Monday, May 18, 2009

Can race car safety be applied to regular consumer cars?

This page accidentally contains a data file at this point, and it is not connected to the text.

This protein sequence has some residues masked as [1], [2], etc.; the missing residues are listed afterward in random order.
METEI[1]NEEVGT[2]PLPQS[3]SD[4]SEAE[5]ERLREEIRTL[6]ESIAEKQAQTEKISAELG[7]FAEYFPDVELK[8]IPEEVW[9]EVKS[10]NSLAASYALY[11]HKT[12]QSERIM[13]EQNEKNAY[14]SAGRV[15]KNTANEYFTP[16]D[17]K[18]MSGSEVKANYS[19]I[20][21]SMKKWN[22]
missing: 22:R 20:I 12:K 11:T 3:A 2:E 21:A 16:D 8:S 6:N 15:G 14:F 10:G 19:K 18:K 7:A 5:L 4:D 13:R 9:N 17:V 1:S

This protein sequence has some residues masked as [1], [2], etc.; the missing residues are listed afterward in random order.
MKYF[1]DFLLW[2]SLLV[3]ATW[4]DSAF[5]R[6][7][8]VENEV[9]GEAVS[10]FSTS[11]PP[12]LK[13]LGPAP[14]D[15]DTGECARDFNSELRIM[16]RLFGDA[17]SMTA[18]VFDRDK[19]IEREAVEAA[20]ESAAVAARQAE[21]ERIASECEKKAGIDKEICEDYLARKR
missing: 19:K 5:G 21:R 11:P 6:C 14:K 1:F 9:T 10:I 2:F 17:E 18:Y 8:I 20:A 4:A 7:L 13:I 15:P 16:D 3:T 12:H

When you watch modern racing then you certainly are impressed by modern safety standards. Formula 1 drivers crash with 200+ km/h into walls and climb out of the car themselves, rallye drivers survive really horrible crashes without any injuries, there has been barely any touring car accident lately with drivers being severely hurt. How is this possible despite the low weight of cars, the lack of airbags and crash deformation zones? There are a number of reasons. The cars are very stiff and have usually a safety cell, there's a roll cage, drivers were helmets and the "HANS" system that stabilizes the head and of course they all have six point safety belts attached very tightly. So if this is making racing all that safe why not apply some of this to our regular cars, the daily drivers. Well, some actually could be applied, but on the cost of convenience and partially also usability. It takes a bit of time for example to attach a six point safety belt and you can't really move in there if you would like to change the CD in your radio. Helmets also are not very convient in normal traffic and a roll cage makes getting into and out of the car quite a climbing exercise. On the other side though safey precautions have made our normal cars very heavy. All these airbags, crash deformation zones, etc. add today some 100 to 300 kg compared to a car two centuries before. So if we were to go for very light cars to bring fuel consumption down then maybe some of the race proven safety means could be applied to daily drivers. Let's see what innovative car manufacturers will be coming up with.

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